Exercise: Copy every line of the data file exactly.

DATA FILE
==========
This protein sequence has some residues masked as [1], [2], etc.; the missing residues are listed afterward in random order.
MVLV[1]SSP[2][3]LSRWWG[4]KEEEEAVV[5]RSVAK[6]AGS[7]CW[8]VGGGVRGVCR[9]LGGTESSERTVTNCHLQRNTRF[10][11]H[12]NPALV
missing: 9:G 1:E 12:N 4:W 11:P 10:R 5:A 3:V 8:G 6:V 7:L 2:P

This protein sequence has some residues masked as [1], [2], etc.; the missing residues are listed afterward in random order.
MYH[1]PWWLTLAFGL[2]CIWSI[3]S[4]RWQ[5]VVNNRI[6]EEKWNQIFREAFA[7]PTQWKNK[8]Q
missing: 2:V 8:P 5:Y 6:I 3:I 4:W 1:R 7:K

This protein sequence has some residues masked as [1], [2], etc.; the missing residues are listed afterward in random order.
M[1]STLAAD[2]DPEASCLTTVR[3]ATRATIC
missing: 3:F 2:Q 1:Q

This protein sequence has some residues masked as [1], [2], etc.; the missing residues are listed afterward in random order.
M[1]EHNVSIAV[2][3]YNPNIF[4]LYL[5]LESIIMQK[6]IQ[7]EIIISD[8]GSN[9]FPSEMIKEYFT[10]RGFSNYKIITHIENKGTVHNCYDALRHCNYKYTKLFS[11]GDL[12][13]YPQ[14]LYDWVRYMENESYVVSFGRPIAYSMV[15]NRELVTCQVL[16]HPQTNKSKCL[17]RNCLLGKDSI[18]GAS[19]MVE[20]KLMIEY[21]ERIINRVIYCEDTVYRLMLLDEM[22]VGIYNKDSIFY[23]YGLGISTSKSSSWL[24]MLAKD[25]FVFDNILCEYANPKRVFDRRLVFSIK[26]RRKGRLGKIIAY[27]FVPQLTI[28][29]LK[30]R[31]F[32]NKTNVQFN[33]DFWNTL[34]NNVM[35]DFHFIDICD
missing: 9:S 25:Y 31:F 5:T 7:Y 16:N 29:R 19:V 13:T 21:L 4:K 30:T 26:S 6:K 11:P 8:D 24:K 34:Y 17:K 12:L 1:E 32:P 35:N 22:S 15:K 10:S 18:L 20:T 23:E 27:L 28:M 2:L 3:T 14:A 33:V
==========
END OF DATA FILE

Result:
This protein sequence has some residues masked as [1], [2], etc.; the missing residues are listed afterward in random order.
MVLV[1]SSP[2][3]LSRWWG[4]KEEEEAVV[5]RSVAK[6]AGS[7]CW[8]VGGGVRGVCR[9]LGGTESSERTVTNCHLQRNTRF[10][11]H[12]NPALV
missing: 9:G 1:E 12:N 4:W 11:P 10:R 5:A 3:V 8:G 6:V 7:L 2:P

This protein sequence has some residues masked as [1], [2], etc.; the missing residues are listed afterward in random order.
MYH[1]PWWLTLAFGL[2]CIWSI[3]S[4]RWQ[5]VVNNRI[6]EEKWNQIFREAFA[7]PTQWKNK[8]Q
missing: 2:V 8:P 5:Y 6:I 3:I 4:W 1:R 7:K

This protein sequence has some residues masked as [1], [2], etc.; the missing residues are listed afterward in random order.
M[1]STLAAD[2]DPEASCLTTVR[3]ATRATIC
missing: 3:F 2:Q 1:Q

This protein sequence has some residues masked as [1], [2], etc.; the missing residues are listed afterward in random order.
M[1]EHNVSIAV[2][3]YNPNIF[4]LYL[5]LESIIMQK[6]IQ[7]EIIISD[8]GSN[9]FPSEMIKEYFT[10]RGFSNYKIITHIENKGTVHNCYDALRHCNYKYTKLFS[11]GDL[12][13]YPQ[14]LYDWVRYMENESYVVSFGRPIAYSMV[15]NRELVTCQVL[16]HPQTNKSKCL[17]RNCLLGKDSI[18]GAS[19]MVE[20]KLMIEY[21]ERIINRVIYCEDTVYRLMLLDEM[22]VGIYNKDSIFY[23]YGLGISTSKSSSWL[24]MLAKD[25]FVFDNILCEYANPKRVFDRRLVFSIK[26]RRKGRLGKIIAY[27]FVPQLTI[28][29]LK[30]R[31]F[32]NKTNVQFN[33]DFWNTL[34]NNVM[35]DFHFIDICD
missing: 9:S 25:Y 31:F 5:T 7:Y 16:N 29:R 19:V 13:T 21:L 4:K 30:T 26:S 6:K 11:P 8:D 24:K 34:Y 17:K 12:L 1:E 32:P 35:N 22:S 15:K 10:S 18:L 20:T 23:E 27:L 28:M 2:L 3:T 14:A 33:V